"It is ironic — they wouldn't be here today, at least in the form they are, without the Affordable Care Act," said Jonathan P. Weiner, a professor of health policy and management at Johns Hopkins University. "But clearly it was also some of the intricacies of the law that led to their demise."

Redmer said he remains hopeful another investor or insurer looking to enter Maryland's market will want to purchase Evergreens assets.

The insurer's 24,000 members as of June made it the state's smallest health insurer. Those numbers will dwindle as plans expire and are not renewed.

But Evergreen's network of doctors and services could be valuable to an insurer that wants to sell in Maryland and would otherwise need to establish its own contracts with doctors, Redmer said.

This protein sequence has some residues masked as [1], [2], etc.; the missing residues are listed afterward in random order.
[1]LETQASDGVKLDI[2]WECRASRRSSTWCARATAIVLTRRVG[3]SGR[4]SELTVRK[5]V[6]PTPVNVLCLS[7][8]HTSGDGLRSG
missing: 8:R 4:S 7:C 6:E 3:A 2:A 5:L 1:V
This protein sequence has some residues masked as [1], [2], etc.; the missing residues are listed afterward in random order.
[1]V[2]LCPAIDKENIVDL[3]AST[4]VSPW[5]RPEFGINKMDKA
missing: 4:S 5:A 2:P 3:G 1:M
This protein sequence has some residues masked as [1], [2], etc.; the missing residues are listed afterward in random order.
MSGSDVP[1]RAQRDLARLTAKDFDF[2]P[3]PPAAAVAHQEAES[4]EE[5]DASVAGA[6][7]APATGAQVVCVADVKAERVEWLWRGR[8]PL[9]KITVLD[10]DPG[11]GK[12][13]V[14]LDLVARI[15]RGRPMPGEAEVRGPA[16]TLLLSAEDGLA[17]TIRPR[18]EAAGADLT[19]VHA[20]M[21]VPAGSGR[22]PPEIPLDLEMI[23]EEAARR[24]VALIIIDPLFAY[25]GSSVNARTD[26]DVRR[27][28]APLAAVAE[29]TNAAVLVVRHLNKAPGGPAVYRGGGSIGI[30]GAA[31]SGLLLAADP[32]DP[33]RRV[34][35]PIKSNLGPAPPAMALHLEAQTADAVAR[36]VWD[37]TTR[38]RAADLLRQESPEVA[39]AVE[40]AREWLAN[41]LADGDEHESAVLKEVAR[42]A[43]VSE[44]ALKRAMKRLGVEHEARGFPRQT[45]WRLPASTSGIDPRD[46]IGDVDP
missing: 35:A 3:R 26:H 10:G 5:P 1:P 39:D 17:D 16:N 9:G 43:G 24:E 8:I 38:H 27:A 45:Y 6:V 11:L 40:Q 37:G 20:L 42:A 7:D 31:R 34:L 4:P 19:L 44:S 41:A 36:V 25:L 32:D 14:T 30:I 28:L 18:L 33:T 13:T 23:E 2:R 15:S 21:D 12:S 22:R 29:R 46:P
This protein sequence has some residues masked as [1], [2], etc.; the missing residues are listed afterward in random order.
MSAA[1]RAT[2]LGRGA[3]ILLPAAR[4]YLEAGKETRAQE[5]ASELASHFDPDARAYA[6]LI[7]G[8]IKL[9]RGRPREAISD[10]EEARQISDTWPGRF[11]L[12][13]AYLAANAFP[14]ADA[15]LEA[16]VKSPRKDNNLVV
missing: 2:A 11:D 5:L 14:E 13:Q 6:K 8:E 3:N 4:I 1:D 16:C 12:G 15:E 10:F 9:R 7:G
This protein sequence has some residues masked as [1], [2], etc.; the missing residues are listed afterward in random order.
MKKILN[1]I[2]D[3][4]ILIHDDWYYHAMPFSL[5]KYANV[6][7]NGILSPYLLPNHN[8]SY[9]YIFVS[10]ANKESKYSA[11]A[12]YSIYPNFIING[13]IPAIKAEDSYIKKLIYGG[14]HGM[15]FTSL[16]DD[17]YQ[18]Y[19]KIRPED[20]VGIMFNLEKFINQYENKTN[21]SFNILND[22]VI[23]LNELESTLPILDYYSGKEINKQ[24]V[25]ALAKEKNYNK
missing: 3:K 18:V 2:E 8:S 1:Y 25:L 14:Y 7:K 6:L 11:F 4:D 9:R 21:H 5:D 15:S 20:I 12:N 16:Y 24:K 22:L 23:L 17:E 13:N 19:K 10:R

Any new deal to acquire Evergreen would need to go through the courts, he said.

At least one of Evergreen's potential investors, JARS Health Investments, thinks the organization still could be a good investment, said Scott Rifkin, the CEO of Mid-Atlantic Health Care, a skilled nursing company, and a member of the JARS group.

"We think there's a valuable organization there and we are continuing to look at options," said Rifkin, who declined to elaborate on what those options are.

Meanwhile, Marylanders will face fewer options for health insurance when open enrollment on the exchange begins this fall even as prices for plans from the remaining insurers continue to rise.


Cigna backed out of the exchange earlier this year, leaving CareFirst and Kaiser to compete for individual members. Both are seeking steep increases to their individual premium rates.

"It's not good for consumers who are left with fewer choices," said Leni Preston, president of the Maryland advocacy group Consumer Health First. "It's just frustrating and irritating and maddening."